from The American Heritage® Dictionary of the English Language, 4th Edition
- A region of northern Italy bordering on the Adriatic Sea. Named for the Aemilian Way, a Roman road laid out in 187 B.C. that connected Piacenza with Rimini, the area was conquered by the Lombards in the fifth century A.D. and became part of the kingdom of Italy in 1861.
from Wiktionary, Creative Commons Attribution/Share-Alike License
- proper n. A region of northern Italy.
from WordNet 3.0 Copyright 2006 by Princeton University. All rights reserved.
- n. a region of north central Italy on the Adriatic
Sorry, no etymologies found.
Trade representatives such as those who market the wines of Rioja, or Emilia-Romagna, or CIVB, or Wines of South Africa, all have varying degrees of effectiveness.
Stuffed, as an appetizer New York's Osteria Morini, focused on the cuisine of Emilia-Romagna, has a reputation for over-the-top indulgence—and chef Michael White's squash blossom appetizer is no exception.
Take a fast track into automotive history in Emilia-Romagna, where the world's raciest designs are on display.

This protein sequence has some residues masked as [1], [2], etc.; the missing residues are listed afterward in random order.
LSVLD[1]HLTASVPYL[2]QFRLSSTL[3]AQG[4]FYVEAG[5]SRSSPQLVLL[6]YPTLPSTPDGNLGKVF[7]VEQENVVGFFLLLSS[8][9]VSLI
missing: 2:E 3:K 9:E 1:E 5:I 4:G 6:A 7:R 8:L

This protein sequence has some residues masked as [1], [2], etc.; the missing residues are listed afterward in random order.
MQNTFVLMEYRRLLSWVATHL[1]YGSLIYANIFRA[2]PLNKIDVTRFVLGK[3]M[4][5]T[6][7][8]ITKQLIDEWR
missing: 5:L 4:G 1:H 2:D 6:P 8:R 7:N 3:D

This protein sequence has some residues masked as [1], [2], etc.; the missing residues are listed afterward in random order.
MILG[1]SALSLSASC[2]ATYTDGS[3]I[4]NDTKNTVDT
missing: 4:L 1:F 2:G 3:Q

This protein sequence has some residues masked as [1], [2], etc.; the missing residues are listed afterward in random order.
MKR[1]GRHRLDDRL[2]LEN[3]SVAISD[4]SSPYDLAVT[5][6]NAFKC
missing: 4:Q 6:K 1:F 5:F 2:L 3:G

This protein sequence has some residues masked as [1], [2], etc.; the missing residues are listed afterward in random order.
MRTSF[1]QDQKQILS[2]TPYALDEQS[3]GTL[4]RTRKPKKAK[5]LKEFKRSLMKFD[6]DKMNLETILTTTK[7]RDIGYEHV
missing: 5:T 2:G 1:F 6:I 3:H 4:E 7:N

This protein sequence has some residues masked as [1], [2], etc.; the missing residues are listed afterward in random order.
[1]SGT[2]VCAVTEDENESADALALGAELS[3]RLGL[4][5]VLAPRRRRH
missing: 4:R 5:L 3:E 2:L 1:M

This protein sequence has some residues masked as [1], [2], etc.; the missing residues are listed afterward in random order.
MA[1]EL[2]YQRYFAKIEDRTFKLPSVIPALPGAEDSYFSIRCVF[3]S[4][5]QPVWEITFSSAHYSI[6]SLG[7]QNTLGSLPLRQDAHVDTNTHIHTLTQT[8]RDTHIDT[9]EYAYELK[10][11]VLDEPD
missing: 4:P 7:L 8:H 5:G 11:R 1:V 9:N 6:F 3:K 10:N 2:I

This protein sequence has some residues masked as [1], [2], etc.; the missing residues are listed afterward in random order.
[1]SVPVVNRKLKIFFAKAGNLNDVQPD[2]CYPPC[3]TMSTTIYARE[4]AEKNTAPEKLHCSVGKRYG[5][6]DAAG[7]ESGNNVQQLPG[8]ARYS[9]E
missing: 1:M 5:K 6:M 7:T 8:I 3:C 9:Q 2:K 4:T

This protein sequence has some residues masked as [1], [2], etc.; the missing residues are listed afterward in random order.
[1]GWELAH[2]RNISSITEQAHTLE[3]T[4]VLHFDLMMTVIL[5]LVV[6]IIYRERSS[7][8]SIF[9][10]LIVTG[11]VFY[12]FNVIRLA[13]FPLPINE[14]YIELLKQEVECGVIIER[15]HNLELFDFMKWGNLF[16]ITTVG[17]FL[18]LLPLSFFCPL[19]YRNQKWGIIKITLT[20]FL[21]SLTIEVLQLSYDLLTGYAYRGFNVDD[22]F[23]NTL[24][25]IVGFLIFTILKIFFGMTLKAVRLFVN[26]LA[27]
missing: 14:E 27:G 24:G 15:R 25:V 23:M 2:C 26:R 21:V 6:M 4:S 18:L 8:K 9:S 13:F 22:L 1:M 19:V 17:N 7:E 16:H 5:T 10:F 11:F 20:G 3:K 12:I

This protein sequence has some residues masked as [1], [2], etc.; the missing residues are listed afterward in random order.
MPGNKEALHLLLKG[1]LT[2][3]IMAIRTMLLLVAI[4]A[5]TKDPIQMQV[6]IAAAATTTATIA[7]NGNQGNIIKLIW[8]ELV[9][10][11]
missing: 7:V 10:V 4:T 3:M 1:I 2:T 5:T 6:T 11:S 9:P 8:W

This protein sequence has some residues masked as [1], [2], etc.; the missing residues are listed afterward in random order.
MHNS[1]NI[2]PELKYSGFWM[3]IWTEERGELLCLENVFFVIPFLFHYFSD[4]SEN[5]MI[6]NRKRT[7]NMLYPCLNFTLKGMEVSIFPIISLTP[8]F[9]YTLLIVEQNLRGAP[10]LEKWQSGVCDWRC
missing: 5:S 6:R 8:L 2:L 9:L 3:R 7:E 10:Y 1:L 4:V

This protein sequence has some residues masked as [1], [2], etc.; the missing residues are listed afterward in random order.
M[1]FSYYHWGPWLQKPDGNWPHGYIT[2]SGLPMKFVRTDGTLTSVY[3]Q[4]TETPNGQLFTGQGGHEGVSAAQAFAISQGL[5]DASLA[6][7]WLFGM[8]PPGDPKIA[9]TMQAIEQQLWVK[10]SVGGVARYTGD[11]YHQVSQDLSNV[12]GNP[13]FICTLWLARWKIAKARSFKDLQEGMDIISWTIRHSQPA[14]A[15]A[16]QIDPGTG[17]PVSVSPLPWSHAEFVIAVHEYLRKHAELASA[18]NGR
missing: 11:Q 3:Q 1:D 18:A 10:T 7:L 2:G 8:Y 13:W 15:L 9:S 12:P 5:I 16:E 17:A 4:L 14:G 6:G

Mr. Panini's farm is one stop on my trip through Italy's Motor Valley, the small slice of Emilia-Romagna that contains Modena and Bologna and the hamlets between.
In late summer, The Moment blog at nytimes. com wrote a paean to lambrusco, the purple fizzy wine from Emilia-Romagna.
Blessed with a climate that is seemingly perfect for agriculture and farming, most Italians agree that the nine provinces of the Emilia-Romagna region comprise the gastronomic heart of Italy.
My husband and I had visited Bologna, the capital city of Emilia-Romagna, several times before.
There are larger thermal bath destinations in Italy—Salsomaggiore in the Emilia-Romagna region, or Saturnia in Tuscany, for example—but Acqui Terme offers visitors an enviable blend of spas, culinary excellence and Italian small-town charm that makes it a wonderful place to kick back and relax.
Paola, who cooks, is from Germany; Villiam, an excellent sommelier, is from Emilia-Romagna.
In Emilia-Romagna, the extended family sits down together, making hundreds at a time; children are useful, as their fingers wrap the tightest dumplings.